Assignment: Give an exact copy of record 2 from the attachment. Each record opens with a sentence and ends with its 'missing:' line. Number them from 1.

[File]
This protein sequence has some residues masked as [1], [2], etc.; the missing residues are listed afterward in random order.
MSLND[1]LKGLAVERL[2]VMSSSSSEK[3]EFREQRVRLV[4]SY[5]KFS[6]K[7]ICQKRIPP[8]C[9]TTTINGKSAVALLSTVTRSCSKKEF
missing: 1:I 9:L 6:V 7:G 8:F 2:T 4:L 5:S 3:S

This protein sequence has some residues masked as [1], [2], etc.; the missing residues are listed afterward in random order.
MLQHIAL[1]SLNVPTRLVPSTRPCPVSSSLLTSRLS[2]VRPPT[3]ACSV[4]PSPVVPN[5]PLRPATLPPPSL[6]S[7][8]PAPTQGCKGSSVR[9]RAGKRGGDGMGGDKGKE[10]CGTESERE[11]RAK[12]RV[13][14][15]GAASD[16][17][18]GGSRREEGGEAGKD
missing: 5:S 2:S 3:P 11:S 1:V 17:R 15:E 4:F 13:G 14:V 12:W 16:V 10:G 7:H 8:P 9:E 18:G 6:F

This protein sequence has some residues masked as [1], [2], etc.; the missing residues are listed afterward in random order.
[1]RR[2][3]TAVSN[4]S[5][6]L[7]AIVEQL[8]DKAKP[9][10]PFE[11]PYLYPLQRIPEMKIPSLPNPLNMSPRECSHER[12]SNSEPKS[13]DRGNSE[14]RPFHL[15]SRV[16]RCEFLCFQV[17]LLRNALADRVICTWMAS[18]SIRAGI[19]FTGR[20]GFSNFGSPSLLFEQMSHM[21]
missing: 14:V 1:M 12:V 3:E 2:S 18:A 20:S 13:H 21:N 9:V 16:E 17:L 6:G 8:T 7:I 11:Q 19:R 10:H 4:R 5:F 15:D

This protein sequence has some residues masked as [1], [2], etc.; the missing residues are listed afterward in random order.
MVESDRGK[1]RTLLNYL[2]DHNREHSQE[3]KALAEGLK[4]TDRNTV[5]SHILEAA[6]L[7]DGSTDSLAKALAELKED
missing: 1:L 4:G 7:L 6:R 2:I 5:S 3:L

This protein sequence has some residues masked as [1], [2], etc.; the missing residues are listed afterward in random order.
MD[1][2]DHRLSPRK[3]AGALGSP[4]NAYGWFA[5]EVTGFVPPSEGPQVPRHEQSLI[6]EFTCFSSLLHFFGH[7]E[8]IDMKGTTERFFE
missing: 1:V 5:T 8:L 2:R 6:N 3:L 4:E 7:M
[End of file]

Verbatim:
This protein sequence has some residues masked as [1], [2], etc.; the missing residues are listed afterward in random order.
MLQHIAL[1]SLNVPTRLVPSTRPCPVSSSLLTSRLS[2]VRPPT[3]ACSV[4]PSPVVPN[5]PLRPATLPPPSL[6]S[7][8]PAPTQGCKGSSVR[9]RAGKRGGDGMGGDKGKE[10]CGTESERE[11]RAK[12]RV[13][14][15]GAASD[16][17][18]GGSRREEGGEAGKD
missing: 5:S 2:S 3:P 11:S 1:V 17:R 15:E 4:F 13:G 14:V 12:W 16:V 10:G 7:H 8:P 9:E 18:G 6:F